So I've got a Gen a and a function a -> b. And I want a Gen b result. (Remember, for our situation, a is (q,r,s,t) and b is SimpleType). So I am looking for a function with this type signature: Gen a -> (a -> b) -> Gen b. Hoogling that, and knowing that Gen is an instance of Monad, I immediately recognize liftM as the monadical-magical solution to my problems.

Hoogle saves the day again. I knew there was probably some "lifting" combinator to get the desired result, but I honestly didn't think to use liftM (durrr!) until I hoogled the type signature.

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Using instances for "basic" types like tuples to encode instances for tuple-like things by exhibiting an isomorphism isn't "abuse". ;) – nomen Dec 6 '12 at 14:53

Check out liftA2 and liftA3. Also, you can easily write your own applyTwice or applyThrice methods like so:

applyTwice :: (a -> a -> b) -> a -> b
applyTwice f x = f x x

applyThrice :: (a -> a -> a -> b) -> a -> b
applyThrice f x = f x x x

There's no easy way I can see to get the generic applyMany you're asking for, but writing trivial helpers such as these is neither difficult nor uncommon.

[edit] So it turns out, you'd think something like this would work

liftA4 f a b c d = f <$> a <*> b <*> c <*> d
quadraApply f x = f x x x x

data MyType = MyType Int String Double Char

instance Arbitrary MyType where
    arbitrary = (liftA4 MyType) `quadraApply` arbitrary

But it doesn't. (liftA4 MyType) has a type signature of (Applicative f) => f Int -> f String -> f Double -> f Char -> f MyType. This is incompatible with the first parameter of quadraApply, which has a type signature of (a -> a -> a -> a -> b) -> a -> b. It would only work for data structures that hold multiple values of the same Arbitrary type.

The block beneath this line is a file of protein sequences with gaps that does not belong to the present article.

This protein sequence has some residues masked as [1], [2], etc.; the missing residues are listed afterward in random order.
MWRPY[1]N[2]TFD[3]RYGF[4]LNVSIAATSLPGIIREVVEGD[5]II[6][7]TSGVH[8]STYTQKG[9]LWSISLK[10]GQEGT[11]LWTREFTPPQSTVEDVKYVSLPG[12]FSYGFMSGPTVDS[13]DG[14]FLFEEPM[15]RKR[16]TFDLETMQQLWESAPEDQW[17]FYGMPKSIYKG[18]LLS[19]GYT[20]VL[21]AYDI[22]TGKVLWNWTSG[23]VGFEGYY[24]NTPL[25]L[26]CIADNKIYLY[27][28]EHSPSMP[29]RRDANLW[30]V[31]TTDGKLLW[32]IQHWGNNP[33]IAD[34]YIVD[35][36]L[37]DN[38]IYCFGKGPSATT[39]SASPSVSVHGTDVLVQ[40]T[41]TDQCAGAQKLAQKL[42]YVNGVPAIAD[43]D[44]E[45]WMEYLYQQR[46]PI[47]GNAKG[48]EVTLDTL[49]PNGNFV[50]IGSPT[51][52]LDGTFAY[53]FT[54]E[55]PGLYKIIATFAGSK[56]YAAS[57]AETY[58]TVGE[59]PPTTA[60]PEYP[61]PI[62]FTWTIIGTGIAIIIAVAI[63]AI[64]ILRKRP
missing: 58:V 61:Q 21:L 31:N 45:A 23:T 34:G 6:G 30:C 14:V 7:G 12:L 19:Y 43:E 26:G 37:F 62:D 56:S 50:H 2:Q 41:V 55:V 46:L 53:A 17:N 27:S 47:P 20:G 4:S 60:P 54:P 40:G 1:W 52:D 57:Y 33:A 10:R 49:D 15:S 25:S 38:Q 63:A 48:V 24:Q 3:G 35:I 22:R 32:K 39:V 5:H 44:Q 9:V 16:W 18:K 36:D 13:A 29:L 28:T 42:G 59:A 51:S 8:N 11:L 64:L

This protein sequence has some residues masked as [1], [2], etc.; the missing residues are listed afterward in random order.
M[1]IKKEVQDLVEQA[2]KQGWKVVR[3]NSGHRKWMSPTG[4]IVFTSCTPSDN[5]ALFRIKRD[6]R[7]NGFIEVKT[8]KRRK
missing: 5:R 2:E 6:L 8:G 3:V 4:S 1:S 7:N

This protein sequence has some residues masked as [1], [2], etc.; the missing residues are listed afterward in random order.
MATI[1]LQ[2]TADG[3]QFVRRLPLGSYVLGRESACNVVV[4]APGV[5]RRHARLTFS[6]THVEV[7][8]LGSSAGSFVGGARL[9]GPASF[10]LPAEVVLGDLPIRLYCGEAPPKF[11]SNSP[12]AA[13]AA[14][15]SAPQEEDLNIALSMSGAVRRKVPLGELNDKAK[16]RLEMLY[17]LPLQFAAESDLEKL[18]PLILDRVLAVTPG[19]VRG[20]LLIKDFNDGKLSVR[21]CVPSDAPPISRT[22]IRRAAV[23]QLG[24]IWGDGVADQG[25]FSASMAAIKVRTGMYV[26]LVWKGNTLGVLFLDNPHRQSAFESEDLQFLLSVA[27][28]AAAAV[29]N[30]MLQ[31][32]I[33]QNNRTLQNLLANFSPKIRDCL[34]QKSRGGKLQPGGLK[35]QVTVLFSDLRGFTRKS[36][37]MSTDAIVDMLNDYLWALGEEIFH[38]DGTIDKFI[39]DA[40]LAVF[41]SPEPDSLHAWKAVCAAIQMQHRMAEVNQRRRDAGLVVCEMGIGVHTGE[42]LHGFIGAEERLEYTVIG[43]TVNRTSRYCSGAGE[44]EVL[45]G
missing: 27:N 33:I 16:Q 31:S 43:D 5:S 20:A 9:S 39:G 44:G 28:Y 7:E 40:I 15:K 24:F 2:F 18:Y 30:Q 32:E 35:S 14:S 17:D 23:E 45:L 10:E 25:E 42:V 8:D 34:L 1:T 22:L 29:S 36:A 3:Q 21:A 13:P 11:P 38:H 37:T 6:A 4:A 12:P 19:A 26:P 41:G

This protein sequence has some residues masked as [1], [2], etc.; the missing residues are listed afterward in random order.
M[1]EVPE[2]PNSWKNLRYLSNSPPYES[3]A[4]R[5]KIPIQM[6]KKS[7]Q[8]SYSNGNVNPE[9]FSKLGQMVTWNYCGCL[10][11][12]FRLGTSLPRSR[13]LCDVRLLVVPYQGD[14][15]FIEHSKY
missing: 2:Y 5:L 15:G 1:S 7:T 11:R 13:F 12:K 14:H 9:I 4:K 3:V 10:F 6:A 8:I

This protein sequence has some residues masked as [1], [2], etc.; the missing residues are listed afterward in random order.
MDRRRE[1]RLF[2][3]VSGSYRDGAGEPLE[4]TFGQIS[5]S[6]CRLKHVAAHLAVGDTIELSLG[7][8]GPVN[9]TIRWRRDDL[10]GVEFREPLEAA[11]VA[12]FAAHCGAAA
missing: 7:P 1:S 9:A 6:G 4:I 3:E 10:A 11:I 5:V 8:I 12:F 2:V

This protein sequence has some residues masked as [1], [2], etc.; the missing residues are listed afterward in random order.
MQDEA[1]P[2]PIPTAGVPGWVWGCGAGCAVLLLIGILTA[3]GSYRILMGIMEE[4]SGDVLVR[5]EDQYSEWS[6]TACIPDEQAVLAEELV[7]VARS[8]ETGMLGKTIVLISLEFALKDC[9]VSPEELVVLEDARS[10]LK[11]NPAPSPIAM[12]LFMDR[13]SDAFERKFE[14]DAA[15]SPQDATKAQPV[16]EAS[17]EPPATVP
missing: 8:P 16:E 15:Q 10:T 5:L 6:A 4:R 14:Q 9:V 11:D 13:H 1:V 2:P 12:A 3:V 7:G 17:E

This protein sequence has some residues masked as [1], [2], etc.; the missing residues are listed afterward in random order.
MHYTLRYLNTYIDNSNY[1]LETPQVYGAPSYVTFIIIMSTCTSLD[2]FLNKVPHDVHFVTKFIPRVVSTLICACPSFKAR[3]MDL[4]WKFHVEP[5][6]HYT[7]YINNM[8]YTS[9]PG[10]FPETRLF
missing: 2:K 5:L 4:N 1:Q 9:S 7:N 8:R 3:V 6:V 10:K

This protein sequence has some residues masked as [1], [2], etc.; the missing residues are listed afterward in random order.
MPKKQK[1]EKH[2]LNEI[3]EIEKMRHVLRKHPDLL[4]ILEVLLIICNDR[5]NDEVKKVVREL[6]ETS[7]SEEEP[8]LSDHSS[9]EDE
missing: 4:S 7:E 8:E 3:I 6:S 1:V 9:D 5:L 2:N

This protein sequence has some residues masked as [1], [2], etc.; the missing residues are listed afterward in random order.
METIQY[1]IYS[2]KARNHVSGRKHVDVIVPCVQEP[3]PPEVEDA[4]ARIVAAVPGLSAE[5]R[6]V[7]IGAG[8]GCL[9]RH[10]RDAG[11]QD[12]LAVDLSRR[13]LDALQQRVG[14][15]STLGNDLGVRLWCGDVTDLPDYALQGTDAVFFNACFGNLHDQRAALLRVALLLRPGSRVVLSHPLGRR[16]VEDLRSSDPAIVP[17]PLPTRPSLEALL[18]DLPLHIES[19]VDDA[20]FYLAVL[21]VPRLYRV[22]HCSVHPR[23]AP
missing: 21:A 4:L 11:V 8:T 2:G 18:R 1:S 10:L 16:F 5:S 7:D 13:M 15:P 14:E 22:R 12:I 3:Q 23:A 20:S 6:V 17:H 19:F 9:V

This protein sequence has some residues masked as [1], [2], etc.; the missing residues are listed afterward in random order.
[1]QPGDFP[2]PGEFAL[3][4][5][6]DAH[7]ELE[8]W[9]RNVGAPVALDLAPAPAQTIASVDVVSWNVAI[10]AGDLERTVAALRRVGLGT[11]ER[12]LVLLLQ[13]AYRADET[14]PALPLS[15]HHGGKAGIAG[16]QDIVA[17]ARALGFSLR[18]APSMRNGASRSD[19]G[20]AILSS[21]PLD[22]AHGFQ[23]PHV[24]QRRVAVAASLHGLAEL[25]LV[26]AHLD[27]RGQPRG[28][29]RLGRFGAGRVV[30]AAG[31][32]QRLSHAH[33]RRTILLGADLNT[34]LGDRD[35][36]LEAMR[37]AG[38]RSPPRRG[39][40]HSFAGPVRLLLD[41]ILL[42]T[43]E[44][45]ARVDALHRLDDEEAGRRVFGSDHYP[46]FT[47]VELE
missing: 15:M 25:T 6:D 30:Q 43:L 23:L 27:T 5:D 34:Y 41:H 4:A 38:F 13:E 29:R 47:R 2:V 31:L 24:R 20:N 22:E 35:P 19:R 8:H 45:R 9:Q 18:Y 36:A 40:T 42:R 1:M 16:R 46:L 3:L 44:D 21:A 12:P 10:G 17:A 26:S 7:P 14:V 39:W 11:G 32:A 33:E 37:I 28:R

data FourOf a = FourOf a a a a

instance (Arbitrary a) => Arbitrary (FourOf a) where
    arbitrary = (liftA4 FourOf) `quadraApply` arbitrary

ghci> sample (arbitrary :: Gen (FourOf Int))

Of course you could just do this if you had that situation

ghci> :l +Control.Monad
ghci> let uncurry4 f (a, b, c, d) = f a b c d
ghci> samples <- sample (arbitrary :: Gen (Int, Int, Int, Int))
ghci> forM_ samples (print . uncurry4 FourOf)

There might be some language pragma that can shoehorn the "arbitrary" function into the more diverse data types. But that's currently beyond my level of Haskell-fu.

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Inspired by my work here, particularly the ghci session near the end, I have created another, awesomer, answer. – Dan Burton Jan 27 '11 at 4:58

This is not possible with Haskell. The problem is, that your function will have a type, that depends on the numeric argument. With a type system that allows dependent types, that should be possible, but I guess not in Haskell.

What you can try is using polymorphism and tyeclasses to archieve this, but it could become hacky and you need a big bunch of extensions to satisfy the compiler.

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Maybe it is possible to write it with Daniel Fridlender and Mia Indrika's n-ary zip pattern? ("An n-ary zipWith in Haskell" - brics.dk/RS/98/38/BRICS-RS-98-38.pdf). This pattern gets used in the wild occasionally, but personally I tend to prefer an arity family (more boilerplate, but simpler). – stephen tetley Jan 21 '11 at 7:49